Separate vacations and other sexual differences
Three recent papers in Proceedings of the Royal Society discuss differences between males and females or, in one case, among males.
"The costs of risky male behaviour: sex differences in seasonal survival in a small sexually monomorphic primate" by Cornelia Kraus and others, is based on a 10-year study of differences between male and female behavior in grey mouse lemurs. During the breeding season, males had lower survival than females, despite any possible risks associated with pregnancy or raising young. The higher risk for males apparently resulted from their tendency to travel more, looking for females.
The sexes also differ in winter behavior: females hibernate, while males remain active. Is there something about female physiology that makes hibernation healthier for them than it would be for males? Maybe, but there was no difference in winter survival between the sexes, which don't differ much in size in this lemur species. The authors suggest that hibernation might have longer-term benefits in females, such as increased lifespan, whereas males need to stay active to bulk up in preparation for the breeding season.
This paper reminded me of an earlier paper on albatrosses, in which "in each pair, the male spent the winter just north of the pack ice in Antarctic waters whereas the female stayed south of Madagascar." It's not hard to understand why males and females might differ in various ways (size, color, etc.) but differences in behavior outside of the breeding season are more interesting.
The second paper addresses an old argument between Charles Darwin and Alfred Russel Wallace, who developed similar explanations of evolution by natural selection at about the same time.
Darwin thought that differences between male and female butterflies resulted from sexual selection: evolution of males, driven by female preferences. Wallace thought that female evolution was more important. They could evolve to be more cryptic (better camouflaged) or they could evolve to mimic a poisonous or distasteful species avoided by predators. In a paper titled "Mimetic butterflies support Wallace's model of sexual dimorphism," Krushnamegh Kunte analyzed the family tree of a large group of related butterfly species. Males of related species resembled each other, but females sometimes resembled other species avoided by predators, although there were some exceptions. This pattern is more consistent with Wallace's hypothesis than Darwin's. I heard a seminar by Steve Pruett Jones last week on fairy wrens; there, too, differences between the sexes have sometimes resulted from female rather than male evolution.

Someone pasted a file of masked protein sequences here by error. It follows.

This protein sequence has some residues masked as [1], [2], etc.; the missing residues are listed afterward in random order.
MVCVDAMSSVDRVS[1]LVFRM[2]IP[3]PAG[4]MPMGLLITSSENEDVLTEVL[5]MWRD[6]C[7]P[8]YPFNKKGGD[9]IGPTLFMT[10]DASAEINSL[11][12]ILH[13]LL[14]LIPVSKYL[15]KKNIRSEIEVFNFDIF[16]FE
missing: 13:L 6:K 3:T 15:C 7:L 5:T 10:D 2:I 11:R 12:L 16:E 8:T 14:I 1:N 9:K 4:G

In the third paper, "Genetic variation in threshold reaction norms for alternative reproductive tactics in male Atlantic salmon, Salmo salar", Jacinthe Piche and others consider differences among males. Male salmon that spend years in the ocean grow to > 1 kg, whereas other males become sexually mature as much smaller "parr" (10-150 g) without leaving the river. Parr fare poorly in direct competition with much larger males, but they can sneak in and fertilize some eggs. (This reminds of "sneaker male" lizards, which resemble females enough that other males may fail to drive them away.)
The authors compared different salmon populations. In a common environment, larger males from each population were more likely to become sexually mature - smaller males would presumably migrate out to sea and return when they were much larger - but there were differences among populations. This suggests that the threshold for sexual maturity depends on genes which differed among populations. Genetic differences are the raw material for evolution. So if ocean conditions become more dangerous, e.g., due to fishing, genes for males maturing sexually in rivers at a smaller size would become more common. In some fish species, individuals can change to the opposite sex, depending on size and other factors. The threshold conditions for sex change in fish could presumably evolve similarly.